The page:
U.S. Citizenship Interview: Your Ability to Speak English

When you apply for U.S. citizenship, you will be required to participate in an interview with a USCIS (U.S. Citizenship & Immigration Services) representative, which will consist of a variety of questions and tests. One of the most important aspects of your U.S. citizenship interview is your ability to speak the English language.

Unlike other parts of the U.S. Citizenship interview, your ability to speak and understand English will be tested throughout. When the interviewer asks you questions, you will be expected to understand them and to answer in understandable English.

Your Ability to Speak English: Directives

When you are invited into the interview room, the interviewer will give you instructions (or directives) that will test your ability to comprehend English. For example, he or she might ask you to sit down or to remain standing. If you fail to comply with these directives, the interviewer may decide that you do not understand English.

Your Ability to Speak English: Your Answers

When you answer questions that are asked during the citizenship interview, you will be judged on your ability to deliver those answers in a coherent fashion. The best way to demonstrate your ability to speak English is to answer each question in a complete sentence. For example, let’s say that the interviewer asks, “Where were you born?”. Your answer should be, “I was born in Ixtapa, Mexico”, rather than just saying, “Ixtapa, Mexico.”

Your Ability to Speak English: Don’t Worry!

If English is not your first language, you may become nervous about having your English skills tested. Don’t be! If you’ve studied the language and have successfully held conversations with English-speaking citizens, then you’ve probably learned enough. You don’t have to use five-dollar words or know the definition of platitudinous.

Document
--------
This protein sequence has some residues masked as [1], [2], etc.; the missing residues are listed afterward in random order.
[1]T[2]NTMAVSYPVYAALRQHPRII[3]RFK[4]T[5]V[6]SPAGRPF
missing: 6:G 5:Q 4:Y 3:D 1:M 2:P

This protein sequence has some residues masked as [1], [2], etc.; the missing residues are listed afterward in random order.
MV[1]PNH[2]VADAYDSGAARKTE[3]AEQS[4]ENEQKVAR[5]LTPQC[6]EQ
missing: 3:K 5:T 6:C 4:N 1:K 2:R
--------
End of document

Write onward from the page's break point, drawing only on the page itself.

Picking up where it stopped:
Your Ability to Speak English: It’s OK to Request Clarification

If the interviewer asks you a question or gives you a directive that you don’t understand, don’t be afraid to ask him or her to clarify. Simply say, “I’m sorry, but I don’t understand what you asked me. Could you repeat it in a different way?” The interviewer doesn’t expect you to understand or comprehend every word in the English dictionary, and he or she will be more impressed if you can ask him or her to clarify in a respectful and understandable manner. If you take your best guess rather than requesting clarification, the interviewer might simply ask you to leave.

Your Ability to Speak English: Prepare

Before you go into your interview for U.S. citizenship, prepare for the English-speaking portion of the interview. Hold as many conversations as possible and carry a dictionary for words you don’t understand. Talk with friends and ask them to ask you questions and give you directives. Practice responding in complete sentences wherever possible.

Practice Your English on the Internet

Bell English Online
Rice’s ESL
English Learner
ESL Go

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